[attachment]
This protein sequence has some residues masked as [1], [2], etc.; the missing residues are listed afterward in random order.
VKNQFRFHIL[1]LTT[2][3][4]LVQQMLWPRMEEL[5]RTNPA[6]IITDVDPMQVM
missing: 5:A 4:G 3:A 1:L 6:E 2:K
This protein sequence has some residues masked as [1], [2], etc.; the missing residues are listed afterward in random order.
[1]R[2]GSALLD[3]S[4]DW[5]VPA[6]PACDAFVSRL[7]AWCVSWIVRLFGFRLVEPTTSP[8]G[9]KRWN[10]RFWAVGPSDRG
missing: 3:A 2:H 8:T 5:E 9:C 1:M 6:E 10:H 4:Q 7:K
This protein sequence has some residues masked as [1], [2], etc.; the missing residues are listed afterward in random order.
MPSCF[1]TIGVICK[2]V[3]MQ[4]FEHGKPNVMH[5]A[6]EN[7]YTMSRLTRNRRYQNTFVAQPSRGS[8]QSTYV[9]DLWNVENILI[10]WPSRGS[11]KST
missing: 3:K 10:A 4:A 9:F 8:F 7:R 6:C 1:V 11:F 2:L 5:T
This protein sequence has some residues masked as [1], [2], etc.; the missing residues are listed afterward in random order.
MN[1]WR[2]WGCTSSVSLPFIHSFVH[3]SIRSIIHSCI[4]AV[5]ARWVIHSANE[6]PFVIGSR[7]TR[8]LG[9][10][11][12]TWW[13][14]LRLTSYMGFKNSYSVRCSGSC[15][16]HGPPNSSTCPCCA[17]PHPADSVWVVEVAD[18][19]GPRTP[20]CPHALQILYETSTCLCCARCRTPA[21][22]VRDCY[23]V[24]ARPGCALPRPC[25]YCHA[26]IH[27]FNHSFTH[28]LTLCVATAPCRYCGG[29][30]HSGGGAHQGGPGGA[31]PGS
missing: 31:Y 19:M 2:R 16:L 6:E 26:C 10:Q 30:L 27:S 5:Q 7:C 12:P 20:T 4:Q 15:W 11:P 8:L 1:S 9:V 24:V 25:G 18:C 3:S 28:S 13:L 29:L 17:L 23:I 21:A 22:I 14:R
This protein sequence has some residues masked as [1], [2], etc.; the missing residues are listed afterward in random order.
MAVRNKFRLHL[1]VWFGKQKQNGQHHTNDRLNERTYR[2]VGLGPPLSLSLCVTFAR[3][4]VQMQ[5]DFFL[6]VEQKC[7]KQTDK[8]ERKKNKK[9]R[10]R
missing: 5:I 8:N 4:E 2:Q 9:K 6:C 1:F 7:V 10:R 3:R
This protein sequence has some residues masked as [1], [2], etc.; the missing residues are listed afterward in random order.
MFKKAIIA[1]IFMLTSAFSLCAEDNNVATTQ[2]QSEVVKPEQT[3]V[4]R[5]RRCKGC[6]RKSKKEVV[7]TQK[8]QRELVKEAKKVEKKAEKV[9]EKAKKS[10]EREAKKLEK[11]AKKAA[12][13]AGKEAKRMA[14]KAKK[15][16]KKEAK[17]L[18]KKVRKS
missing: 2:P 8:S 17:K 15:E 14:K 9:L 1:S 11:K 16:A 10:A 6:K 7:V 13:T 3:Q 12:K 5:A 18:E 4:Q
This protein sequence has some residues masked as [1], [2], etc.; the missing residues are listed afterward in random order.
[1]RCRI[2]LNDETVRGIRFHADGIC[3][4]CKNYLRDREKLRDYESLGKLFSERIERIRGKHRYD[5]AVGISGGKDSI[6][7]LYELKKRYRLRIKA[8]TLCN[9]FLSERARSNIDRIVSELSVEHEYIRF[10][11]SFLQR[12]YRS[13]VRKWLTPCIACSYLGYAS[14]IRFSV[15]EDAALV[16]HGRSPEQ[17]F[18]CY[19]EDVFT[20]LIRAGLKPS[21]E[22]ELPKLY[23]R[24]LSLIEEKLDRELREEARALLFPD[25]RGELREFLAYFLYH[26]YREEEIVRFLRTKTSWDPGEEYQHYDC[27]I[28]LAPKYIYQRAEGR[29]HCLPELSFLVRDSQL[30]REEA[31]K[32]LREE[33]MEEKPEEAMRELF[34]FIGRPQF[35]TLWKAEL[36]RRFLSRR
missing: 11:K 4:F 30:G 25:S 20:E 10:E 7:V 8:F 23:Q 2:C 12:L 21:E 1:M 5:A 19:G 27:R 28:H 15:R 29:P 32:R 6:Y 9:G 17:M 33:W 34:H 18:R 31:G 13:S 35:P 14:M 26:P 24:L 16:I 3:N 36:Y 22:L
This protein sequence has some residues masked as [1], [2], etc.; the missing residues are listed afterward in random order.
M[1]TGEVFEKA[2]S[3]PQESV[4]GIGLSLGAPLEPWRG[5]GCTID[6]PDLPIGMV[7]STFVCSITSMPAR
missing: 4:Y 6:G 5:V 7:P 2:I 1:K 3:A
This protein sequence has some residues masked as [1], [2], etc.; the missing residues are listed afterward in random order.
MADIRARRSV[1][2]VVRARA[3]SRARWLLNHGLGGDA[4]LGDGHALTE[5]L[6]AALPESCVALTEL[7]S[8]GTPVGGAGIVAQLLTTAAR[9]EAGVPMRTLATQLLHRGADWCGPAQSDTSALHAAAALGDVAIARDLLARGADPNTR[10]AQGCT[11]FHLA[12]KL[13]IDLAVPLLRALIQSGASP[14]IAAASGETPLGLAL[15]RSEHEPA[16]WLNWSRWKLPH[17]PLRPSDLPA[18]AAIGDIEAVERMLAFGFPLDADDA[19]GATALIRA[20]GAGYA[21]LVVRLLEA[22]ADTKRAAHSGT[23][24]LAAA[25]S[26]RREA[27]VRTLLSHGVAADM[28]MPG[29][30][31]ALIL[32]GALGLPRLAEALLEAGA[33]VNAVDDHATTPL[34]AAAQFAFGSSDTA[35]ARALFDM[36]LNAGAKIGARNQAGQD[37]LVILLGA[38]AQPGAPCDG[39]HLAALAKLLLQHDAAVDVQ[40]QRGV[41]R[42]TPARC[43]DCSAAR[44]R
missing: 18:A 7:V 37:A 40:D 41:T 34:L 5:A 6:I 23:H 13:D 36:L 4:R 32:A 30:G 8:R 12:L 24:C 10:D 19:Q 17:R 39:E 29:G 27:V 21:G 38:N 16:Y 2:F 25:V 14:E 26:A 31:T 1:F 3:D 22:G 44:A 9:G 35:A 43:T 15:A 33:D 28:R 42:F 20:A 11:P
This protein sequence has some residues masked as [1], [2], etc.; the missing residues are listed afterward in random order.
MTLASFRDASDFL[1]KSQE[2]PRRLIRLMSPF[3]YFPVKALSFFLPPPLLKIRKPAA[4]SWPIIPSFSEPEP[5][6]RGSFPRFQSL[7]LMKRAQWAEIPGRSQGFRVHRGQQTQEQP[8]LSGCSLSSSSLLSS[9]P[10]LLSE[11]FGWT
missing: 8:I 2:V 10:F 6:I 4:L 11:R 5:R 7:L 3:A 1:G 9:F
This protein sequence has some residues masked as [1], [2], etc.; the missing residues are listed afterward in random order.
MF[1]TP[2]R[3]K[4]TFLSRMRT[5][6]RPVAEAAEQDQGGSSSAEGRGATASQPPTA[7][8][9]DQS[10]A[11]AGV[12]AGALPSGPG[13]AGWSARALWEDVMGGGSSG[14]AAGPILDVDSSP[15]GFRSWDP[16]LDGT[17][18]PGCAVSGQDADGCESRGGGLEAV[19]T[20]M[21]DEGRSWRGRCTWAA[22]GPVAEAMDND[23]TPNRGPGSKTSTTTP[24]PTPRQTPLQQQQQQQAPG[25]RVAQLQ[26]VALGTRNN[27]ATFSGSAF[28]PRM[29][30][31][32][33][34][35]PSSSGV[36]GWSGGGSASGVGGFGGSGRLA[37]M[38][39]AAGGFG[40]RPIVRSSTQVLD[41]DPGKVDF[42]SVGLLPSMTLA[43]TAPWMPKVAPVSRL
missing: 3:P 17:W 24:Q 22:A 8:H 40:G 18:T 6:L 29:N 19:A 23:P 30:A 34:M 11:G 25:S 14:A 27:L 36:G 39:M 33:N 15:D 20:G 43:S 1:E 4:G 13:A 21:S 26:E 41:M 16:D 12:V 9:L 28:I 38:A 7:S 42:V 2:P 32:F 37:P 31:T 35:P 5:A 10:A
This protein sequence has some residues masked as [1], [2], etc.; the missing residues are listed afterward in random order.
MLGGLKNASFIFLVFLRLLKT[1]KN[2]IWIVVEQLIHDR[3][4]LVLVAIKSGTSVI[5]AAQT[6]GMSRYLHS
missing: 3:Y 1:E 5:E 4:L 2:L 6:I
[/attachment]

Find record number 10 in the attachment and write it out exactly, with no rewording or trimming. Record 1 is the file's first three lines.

This protein sequence has some residues masked as [1], [2], etc.; the missing residues are listed afterward in random order.
MTLASFRDASDFL[1]KSQE[2]PRRLIRLMSPF[3]YFPVKALSFFLPPPLLKIRKPAA[4]SWPIIPSFSEPEP[5][6]RGSFPRFQSL[7]LMKRAQWAEIPGRSQGFRVHRGQQTQEQP[8]LSGCSLSSSSLLSS[9]P[10]LLSE[11]FGWT
missing: 8:I 2:V 10:F 6:I 4:L 11:R 5:R 7:L 3:A 1:G 9:F